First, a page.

MATERIAL/METHODS: Stem-loop real-time RT-PCR was used to detect the expression levels of miR-145, miR-21, miR-10b, miR-125a, and miR-206 in 35 cases of breast cancer and adjacent normal breast tissues, and to analyze the relationship of miRNAs expression with clinicopathological features of breast cancer. The expression levels of estrogen receptor (ER) and progesterone receptor (PR) were examined by immunohistochemistry. Fluorescence in situ hybridization was used for the detection of HER-2 and TOP 2A.
RESULTS: The expression levels of miR-145, miR-125a, and miR-206 in breast cancer were lower than those in adjacent normal tissues. MiR-145 was negatively correlated with tumor size, lymph node metastasis, ER, HER-2, and TOP 2A (P<0.05), regardless of age, menstruation, and PR. MiR-125a was correlated with negative node status, negative HER-2 status (P<0.05), whereas tumor size, age, menstruation, ER, and PR were independent factors. MiR-206 expression was correlated with negative ER status, negative PR status, and negative HER-2 status (P<0.05), regardless of age, menstruation, lymph node metastasis, and TOP 2A. MiR-21 and miR-10b expression in breast cancer tissues was significantly higher than that in adjacent tissues (P<0.05). MiR-21 in post-menstrual patients with lymph node metastasis was highly expressed (P<0.05), and had no correlations with tumor size, ER, PR, and TOP 2A expression. MiR-10b expression was positively correlated with breast cancer tumor size, lymph node metastasis, and TOP 2A status (P<0.05), but had no correlations with age, menstruation, ER, PR, and HER-2.
CONCLUSIONS: MiR-145, miR-21, miR-10b, miR-125a, and miR-206 may play important roles in breast cancer development and invasion.

Parrella P, Barbano R, Pasculli B, et al.
Evaluation of microRNA-10b prognostic significance in a prospective cohort of breast cancer patients.
Mol Cancer. 2014; 13:142 [PubMed] Article available free on PMC after 01/03/2016 Related Publications
BACKGROUND: MicroRNA-10b (miR-10b) has a prominent role in regulating tumor invasion and metastasis by targeting the HOXD10 transcriptional repressor and has been found up-regulated in several tumor types.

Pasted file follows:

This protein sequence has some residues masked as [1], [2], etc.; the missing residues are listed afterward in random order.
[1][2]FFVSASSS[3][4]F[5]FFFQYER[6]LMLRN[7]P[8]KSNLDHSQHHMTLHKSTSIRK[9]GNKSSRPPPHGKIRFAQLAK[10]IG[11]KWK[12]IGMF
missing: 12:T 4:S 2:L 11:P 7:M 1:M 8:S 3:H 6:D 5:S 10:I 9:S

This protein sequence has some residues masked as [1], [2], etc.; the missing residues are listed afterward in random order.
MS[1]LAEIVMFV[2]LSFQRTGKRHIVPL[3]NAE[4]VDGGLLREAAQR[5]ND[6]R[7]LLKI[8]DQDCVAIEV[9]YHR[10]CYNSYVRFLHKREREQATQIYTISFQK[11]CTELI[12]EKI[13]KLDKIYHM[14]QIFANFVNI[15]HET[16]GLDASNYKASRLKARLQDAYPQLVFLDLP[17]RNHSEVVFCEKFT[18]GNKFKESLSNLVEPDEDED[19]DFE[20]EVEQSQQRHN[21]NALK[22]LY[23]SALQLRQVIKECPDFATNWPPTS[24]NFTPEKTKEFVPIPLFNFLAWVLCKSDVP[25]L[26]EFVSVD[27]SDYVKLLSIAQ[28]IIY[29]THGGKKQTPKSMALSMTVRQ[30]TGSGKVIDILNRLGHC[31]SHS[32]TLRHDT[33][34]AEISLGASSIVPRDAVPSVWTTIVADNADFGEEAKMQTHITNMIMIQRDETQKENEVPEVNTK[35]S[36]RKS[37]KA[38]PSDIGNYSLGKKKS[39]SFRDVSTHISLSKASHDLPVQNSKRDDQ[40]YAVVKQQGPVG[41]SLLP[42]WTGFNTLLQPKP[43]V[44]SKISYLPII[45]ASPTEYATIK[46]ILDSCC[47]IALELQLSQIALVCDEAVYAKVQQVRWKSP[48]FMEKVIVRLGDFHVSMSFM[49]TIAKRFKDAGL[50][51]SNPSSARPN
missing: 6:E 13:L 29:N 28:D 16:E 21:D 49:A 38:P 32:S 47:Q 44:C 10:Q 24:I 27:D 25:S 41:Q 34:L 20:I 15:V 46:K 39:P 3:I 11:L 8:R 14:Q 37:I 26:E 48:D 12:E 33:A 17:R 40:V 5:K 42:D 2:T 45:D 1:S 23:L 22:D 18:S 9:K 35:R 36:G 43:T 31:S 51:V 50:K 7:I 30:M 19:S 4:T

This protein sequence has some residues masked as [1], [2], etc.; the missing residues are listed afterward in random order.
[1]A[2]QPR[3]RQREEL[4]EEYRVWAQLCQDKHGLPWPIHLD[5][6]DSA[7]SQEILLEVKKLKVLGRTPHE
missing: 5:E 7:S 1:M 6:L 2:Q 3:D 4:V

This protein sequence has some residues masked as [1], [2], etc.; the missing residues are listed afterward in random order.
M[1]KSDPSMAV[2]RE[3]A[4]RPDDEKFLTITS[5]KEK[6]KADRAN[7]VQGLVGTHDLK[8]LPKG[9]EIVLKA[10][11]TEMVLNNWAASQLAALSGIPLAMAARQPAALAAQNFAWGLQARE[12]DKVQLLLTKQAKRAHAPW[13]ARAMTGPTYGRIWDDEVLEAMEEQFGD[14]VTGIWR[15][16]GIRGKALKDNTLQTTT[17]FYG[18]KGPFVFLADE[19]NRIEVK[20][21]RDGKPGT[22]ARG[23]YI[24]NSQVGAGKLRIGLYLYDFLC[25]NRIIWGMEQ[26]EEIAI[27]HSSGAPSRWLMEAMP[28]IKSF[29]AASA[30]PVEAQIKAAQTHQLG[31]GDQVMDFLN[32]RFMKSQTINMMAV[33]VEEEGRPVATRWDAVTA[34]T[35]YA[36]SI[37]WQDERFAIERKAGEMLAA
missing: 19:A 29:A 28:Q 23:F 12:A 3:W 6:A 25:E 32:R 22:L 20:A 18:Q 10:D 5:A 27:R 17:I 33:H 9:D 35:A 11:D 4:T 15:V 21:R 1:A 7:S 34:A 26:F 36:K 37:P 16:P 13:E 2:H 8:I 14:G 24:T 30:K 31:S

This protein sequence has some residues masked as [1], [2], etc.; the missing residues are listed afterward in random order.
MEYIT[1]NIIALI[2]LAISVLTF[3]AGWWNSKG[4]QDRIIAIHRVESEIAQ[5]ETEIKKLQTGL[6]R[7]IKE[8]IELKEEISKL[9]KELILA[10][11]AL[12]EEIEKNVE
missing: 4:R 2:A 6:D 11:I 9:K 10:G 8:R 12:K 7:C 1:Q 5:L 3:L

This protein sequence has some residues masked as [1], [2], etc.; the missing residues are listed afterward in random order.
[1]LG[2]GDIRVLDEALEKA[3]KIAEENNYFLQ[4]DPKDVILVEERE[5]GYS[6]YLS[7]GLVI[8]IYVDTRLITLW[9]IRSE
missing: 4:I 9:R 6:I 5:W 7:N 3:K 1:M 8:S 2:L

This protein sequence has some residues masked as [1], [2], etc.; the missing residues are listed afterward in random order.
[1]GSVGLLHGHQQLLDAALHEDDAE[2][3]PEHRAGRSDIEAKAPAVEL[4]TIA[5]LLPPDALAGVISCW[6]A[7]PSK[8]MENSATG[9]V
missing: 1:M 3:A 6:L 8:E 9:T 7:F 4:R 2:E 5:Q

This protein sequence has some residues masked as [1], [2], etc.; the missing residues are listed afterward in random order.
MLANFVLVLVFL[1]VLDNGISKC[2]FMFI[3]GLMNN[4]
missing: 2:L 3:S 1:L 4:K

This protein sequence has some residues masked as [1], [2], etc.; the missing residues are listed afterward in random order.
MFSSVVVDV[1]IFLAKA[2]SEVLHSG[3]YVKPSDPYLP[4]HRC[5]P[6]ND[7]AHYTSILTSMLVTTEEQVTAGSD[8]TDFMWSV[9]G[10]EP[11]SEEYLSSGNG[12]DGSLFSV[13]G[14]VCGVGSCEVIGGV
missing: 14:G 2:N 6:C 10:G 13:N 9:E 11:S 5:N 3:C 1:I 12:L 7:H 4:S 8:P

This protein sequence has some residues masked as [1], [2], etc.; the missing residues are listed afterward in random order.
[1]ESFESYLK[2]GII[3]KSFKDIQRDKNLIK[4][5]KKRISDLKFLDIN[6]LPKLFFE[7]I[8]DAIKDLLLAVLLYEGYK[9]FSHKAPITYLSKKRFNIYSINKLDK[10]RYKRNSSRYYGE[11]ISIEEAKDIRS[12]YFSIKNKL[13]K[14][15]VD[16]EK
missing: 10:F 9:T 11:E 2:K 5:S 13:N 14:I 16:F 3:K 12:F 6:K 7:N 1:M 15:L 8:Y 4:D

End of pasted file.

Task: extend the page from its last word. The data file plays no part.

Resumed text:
METHODS: We evaluated the expression of miR-10b in paired tumor and normal specimens obtained from a prospective cohort of breast cancer patients with at least 36 months follow-up enrolled according to the REMARK guidelines (n = 150). RNA quality was measured and only samples with RNA Integrity Number (RIN) ≥7.0 were analyzed.
RESULTS: The relative expression of miR-10b in tumor as compared to its normal counterpart (RER) was determined by RT-qPCR. miR-10b RERs were higher in the subgroup of patients with synchronous metastases (n = 11, Median 0.25; IQR 0.11-1.02) as compared with patients without metastases (n = 90, Median 0.09; IQR 0.04-0.29) (p = 0.028). In the subgroup of patients without synchronous metastases (n = 90), higher miR-10b RERs were associated with increased risk of disease progression and death in both univariable (HR 1.16, p = 0.021 and HR 1.20, p = 0.015 respectively for 0.10 unitary increase of miR-10b RERs levels) and multivariable (HR1.30, p < 0.001, and HR 1.31, p = 0.003 respectively for 0.10 unitary increase of miR-10b RERs levels) Cox regression models. The addition of miR-10b RERs to the Nottingham Prognostic Index (NPI) provided an improvement in discrimination power and risk reclassification abilities for the clinical outcomes at 36 months. Survival C-indices significantly increased from 0.849 to 0.889 (p = 0.009) for OS and from 0.735 to 0.767 (p = 0.050) for DFS.
CONCLUSIONS: Our results provide evidences that the addition of miR-10b RERs to the prognostic factors used in clinical routine could improve the prediction abilities for both overall mortality and disease progression in breast cancer patients.

Wojcicka A, Swierniak M, Kornasiewicz O, et al.
Next generation sequencing reveals microRNA isoforms in liver cirrhosis and hepatocellular carcinoma.
Int J Biochem Cell Biol. 2014; 53:208-17 [PubMed] Related Publications